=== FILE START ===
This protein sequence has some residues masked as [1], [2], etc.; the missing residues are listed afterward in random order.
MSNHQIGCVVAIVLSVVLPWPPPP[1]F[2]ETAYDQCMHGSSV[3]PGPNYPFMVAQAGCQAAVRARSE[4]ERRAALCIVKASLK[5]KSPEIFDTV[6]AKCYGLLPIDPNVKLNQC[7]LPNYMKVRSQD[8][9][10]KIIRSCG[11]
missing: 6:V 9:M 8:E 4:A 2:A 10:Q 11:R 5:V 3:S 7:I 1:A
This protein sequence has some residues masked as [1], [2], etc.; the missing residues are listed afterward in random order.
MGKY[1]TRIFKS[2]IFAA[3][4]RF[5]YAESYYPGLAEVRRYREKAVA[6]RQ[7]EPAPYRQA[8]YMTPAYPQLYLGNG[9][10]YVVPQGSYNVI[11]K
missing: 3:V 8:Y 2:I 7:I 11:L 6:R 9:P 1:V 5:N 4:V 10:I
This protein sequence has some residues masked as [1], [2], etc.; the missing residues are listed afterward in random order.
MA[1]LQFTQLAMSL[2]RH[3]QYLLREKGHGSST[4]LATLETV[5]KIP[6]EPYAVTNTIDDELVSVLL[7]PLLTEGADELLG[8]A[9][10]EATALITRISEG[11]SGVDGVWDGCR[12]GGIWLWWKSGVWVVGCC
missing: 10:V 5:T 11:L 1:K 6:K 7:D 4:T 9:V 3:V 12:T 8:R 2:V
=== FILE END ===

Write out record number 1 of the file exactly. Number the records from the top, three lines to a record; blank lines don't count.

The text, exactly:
This protein sequence has some residues masked as [1], [2], etc.; the missing residues are listed afterward in random order.
MSNHQIGCVVAIVLSVVLPWPPPP[1]F[2]ETAYDQCMHGSSV[3]PGPNYPFMVAQAGCQAAVRARSE[4]ERRAALCIVKASLK[5]KSPEIFDTV[6]AKCYGLLPIDPNVKLNQC[7]LPNYMKVRSQD[8][9][10]KIIRSCG[11]
missing: 6:V 9:M 8:E 4:A 2:A 10:Q 11:R 5:V 3:S 7:I 1:A